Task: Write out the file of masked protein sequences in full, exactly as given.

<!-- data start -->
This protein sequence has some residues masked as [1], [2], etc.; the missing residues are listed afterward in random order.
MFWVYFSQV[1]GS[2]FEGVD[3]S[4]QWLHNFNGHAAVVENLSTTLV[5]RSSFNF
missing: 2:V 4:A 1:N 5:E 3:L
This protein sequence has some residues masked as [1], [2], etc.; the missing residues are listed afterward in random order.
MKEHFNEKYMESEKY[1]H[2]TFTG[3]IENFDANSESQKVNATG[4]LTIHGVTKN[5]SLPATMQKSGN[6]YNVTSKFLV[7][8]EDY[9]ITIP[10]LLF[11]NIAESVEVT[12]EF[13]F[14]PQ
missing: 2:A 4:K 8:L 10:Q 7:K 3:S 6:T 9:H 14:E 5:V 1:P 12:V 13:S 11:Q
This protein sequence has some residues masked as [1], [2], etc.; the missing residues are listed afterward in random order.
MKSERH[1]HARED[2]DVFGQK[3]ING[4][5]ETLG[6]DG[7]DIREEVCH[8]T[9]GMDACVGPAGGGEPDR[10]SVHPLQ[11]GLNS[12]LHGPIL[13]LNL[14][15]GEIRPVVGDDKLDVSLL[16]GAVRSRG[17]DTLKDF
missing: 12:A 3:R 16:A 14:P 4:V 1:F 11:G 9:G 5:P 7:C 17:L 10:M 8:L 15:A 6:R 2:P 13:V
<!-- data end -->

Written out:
This protein sequence has some residues masked as [1], [2], etc.; the missing residues are listed afterward in random order.
MFWVYFSQV[1]GS[2]FEGVD[3]S[4]QWLHNFNGHAAVVENLSTTLV[5]RSSFNF
missing: 2:V 4:A 1:N 5:E 3:L
This protein sequence has some residues masked as [1], [2], etc.; the missing residues are listed afterward in random order.
MKEHFNEKYMESEKY[1]H[2]TFTG[3]IENFDANSESQKVNATG[4]LTIHGVTKN[5]SLPATMQKSGN[6]YNVTSKFLV[7][8]EDY[9]ITIP[10]LLF[11]NIAESVEVT[12]EF[13]F[14]PQ
missing: 2:A 4:K 8:L 10:Q 7:K 3:S 6:T 9:H 14:E 5:V 1:P 12:V 13:S 11:Q
This protein sequence has some residues masked as [1], [2], etc.; the missing residues are listed afterward in random order.
MKSERH[1]HARED[2]DVFGQK[3]ING[4][5]ETLG[6]DG[7]DIREEVCH[8]T[9]GMDACVGPAGGGEPDR[10]SVHPLQ[11]GLNS[12]LHGPIL[13]LNL[14][15]GEIRPVVGDDKLDVSLL[16]GAVRSRG[17]DTLKDF
missing: 12:A 3:R 16:A 14:P 4:V 1:F 11:G 9:G 5:P 7:C 17:L 10:M 8:L 15:A 6:R 2:P 13:V